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"Diggit" - Gardener Creates Weeding Tools

By Clare Shemeta

When my mother Elena Shemeta, was laid off at age 62 from her job as a Media Project Planner, she spent as much time as possible gardening. She'd get so frustrated weeding with a claw. The claw disturbed the surface so that weeds couldn't be found in the mess and the roots re-sprouted. She rummaged around the cellar and found an old foot long metal tent stake used when her family of six children used to camp in the mountains. Eureka! It worked great because it was long and skinny enough to get out the bad roots without damaging the good ones. So she happily used it for years.

Elena Shemeta - Diggit Co-founder

Elena Shemeta in her garden with the Duck and Diggit

My brother Paul, a mechanical engineer, saw her using it and commented, "It would he more comfortable with a handle on it."

She just shrugged. Paul works as an engineer half time so he can develop his own inventions. One of his patents is for an "Explosive Actuated Battering Ram." Eventually, the handle idea germinated in Elena's head and sprouted: "Hummmm... you invent all these esoteric things that no one needs. Why don't you see if you can make a marketable tool out of the tent stake?" she asked Paul. "It should have a brilliant red handle so you won't lose it. We'll call it Diggit."

No market research. No business plan.

No enthusiasm from Paul either, but eventually he started to try different kinds of handles, metals for the blade, and adhesives to join them. Uniting a soft handle with a hard blade is an enormous challenge, according to my brother. Many months later, he had a galvanized steel blade attached very securely to a soft brilliant red handle. In the loft of his garage, he started making Diggits.

Elena sent a Diggit with a note ahout its origins to Marianne Binetti, a down-to-earth garden writer, who mentioned it in an article. Eagle Hardware and Garden saw the article and began to sell the tools in seven Western states.

Enter the Duck and Diggit2

When gardeners told Paul they needed a tool to get weeds out of cracks or stuck in their perennials he came up with the Duck, a hooked blade that is narrow enough to weed between rocks or flagstone. Then, when people started using Diggit as a crowbar, he made a stainless steel version of the Diggit. They named that Diggit2. It comes with a lifetime warranty. With about 60,000 tools sold, only one was returned under warranty; Paul says it appears the owner ran it over with his SUV. Paul manufactures Diggits with a machine he designed - a real Rube Goldberg thing that turns out 140 an hour.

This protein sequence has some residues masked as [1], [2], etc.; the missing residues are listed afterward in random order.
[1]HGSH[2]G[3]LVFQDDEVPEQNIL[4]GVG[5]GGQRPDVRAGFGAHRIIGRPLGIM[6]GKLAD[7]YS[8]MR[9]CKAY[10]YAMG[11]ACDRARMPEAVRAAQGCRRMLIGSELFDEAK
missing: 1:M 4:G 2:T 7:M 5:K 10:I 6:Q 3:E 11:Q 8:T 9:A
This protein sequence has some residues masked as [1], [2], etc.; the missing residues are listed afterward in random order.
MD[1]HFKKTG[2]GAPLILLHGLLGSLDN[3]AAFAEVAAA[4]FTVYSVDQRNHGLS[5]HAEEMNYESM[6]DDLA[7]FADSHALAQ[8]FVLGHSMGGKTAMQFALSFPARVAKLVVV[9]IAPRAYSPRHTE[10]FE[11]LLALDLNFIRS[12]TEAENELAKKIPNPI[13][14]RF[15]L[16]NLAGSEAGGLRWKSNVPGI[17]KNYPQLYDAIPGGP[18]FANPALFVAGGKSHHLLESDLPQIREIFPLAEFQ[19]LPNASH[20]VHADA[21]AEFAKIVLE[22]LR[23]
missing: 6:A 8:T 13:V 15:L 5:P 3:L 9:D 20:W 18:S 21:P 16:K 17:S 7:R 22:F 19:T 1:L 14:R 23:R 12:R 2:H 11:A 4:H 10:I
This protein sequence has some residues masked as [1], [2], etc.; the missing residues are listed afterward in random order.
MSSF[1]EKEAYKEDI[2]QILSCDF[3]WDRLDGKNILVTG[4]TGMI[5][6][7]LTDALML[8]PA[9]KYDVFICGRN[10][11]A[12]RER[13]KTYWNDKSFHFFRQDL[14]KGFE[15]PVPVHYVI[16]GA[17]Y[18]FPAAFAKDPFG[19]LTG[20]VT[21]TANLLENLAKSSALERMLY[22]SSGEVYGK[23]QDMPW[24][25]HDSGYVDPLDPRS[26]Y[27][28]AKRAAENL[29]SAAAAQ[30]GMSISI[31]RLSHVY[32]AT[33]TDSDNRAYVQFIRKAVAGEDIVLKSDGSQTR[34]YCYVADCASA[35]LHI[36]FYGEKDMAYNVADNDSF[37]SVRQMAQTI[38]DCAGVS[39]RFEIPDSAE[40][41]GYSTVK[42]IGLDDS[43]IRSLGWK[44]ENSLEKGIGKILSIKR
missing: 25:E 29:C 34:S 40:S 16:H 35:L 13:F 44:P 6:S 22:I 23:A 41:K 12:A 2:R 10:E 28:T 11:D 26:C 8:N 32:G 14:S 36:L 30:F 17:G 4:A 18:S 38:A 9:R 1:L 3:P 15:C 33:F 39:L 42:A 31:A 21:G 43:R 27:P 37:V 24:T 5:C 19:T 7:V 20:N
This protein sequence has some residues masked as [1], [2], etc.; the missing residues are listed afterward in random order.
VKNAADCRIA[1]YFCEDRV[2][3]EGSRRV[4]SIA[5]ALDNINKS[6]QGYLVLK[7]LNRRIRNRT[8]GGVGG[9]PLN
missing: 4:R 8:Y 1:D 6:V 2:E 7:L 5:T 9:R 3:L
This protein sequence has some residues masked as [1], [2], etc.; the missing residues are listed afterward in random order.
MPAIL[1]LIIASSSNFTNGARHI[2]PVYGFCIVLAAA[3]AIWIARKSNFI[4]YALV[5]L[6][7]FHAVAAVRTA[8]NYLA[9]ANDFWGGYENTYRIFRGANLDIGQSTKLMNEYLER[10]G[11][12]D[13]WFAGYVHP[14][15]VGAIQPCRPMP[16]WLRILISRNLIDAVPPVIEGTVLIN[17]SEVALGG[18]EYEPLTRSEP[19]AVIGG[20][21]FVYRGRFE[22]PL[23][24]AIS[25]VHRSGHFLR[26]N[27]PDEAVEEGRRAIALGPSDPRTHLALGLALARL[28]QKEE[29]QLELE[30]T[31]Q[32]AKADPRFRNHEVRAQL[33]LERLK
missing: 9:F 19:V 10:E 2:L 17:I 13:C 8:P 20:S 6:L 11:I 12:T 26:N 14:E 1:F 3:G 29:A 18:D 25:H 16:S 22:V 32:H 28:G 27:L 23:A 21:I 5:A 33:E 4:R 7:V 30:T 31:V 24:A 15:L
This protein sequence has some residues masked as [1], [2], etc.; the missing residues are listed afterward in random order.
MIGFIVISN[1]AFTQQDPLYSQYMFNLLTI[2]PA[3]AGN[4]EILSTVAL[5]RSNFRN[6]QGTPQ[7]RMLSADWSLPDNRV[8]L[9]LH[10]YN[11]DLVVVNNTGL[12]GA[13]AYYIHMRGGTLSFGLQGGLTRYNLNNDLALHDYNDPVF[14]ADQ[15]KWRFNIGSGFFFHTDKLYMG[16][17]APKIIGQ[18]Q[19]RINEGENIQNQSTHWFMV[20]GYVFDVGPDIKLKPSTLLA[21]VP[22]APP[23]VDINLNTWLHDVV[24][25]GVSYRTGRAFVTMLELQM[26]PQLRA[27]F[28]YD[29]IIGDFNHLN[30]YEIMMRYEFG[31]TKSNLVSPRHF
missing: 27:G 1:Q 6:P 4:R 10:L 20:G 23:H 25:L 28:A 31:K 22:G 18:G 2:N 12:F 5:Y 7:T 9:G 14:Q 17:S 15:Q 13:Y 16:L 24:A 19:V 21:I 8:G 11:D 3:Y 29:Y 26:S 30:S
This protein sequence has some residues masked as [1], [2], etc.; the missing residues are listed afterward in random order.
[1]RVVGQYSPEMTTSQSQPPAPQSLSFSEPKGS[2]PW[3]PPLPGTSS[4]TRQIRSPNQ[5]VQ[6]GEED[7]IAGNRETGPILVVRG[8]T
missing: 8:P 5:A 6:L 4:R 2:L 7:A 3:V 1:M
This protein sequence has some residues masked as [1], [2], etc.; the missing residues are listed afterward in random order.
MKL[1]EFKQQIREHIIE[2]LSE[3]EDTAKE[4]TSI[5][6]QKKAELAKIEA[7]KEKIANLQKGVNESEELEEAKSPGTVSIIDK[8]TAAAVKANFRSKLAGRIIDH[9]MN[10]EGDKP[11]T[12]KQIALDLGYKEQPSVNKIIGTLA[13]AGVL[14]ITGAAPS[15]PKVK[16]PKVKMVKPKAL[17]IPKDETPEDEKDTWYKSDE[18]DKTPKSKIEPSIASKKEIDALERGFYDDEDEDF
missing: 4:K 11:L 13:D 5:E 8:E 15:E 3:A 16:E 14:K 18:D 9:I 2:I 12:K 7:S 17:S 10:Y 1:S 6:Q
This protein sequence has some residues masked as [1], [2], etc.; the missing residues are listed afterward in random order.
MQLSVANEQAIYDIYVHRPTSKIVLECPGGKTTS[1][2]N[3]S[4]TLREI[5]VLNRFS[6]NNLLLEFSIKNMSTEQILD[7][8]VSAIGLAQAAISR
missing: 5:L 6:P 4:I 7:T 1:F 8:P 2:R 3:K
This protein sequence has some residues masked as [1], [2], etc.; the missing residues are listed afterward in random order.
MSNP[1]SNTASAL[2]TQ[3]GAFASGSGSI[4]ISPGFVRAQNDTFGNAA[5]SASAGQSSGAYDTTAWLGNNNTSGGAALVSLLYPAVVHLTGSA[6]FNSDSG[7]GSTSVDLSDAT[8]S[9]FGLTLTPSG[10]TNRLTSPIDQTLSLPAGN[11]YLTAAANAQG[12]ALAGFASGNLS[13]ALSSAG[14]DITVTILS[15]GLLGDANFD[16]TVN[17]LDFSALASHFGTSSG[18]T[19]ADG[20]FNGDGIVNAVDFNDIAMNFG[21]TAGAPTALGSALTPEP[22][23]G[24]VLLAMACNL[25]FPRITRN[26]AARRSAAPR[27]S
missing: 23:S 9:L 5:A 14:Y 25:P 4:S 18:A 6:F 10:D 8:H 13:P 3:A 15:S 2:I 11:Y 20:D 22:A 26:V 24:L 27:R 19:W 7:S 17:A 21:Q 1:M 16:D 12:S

All of my siblings and I are gardeners, two of us in Colorado.

We got our love and our knack for it from our mother. So I decided to join my brother and help in what has become a family business by marketing Diggits in Colorado. Introducing the tools here has been a challenge. For one thing, large garden product distributors do all their ordering 10 months in advance and approaching retailers who carry other tools is a hard sell. I recently saw a newspaper article showing master gardeners planting single seeds with tweezers - a very time consuming process, and rushed down to deliver Diggits, because they're also great for dispersing seeds. But my attempt to provide free tools to the master gardeners was rejected because the extension service is not allowed to endorse products.

Let's just say that years of experience selling mid-range systems for IBM gave me zilch in the way of preparation for a small business. On the other hand, gardeners are great networkers and the results from grassroots, word-of-mouth promotion has been astounding and interesting.

Sunset Magazine, Spring 2003

This Spring, a tiny article and photo appeared in some Sunset magazine editions and our homegrown business exploded into a national one. View Sunset Magazine article. When a gardener from Rhode Island called to order three Diggits, my mother asked her, "How can you possibly know about Diggit? You're at the other end of the world!" Her reply: "You've heard of the U.S. mail? I lived in California for 20 years and have my Sunset Magazine sent here." My mother and Paul have a lot of fun chatting with customers since "gardeners are the most wonderful people in the universe". Meanwhile, I'll keep digging up weeds and spreading the word. Both jobs are getting easier.

Clare Shemeta is an independent information technology consultant, avid rock climber part time gardener and mother of three.

Diggit Sources in Colorado
BeeYard Gardens in Crawford
Sturtz & Copeland in Boulder, Boulder Garden Club

For more info : 425 454 0125 or

Colorado Gardener Magazine: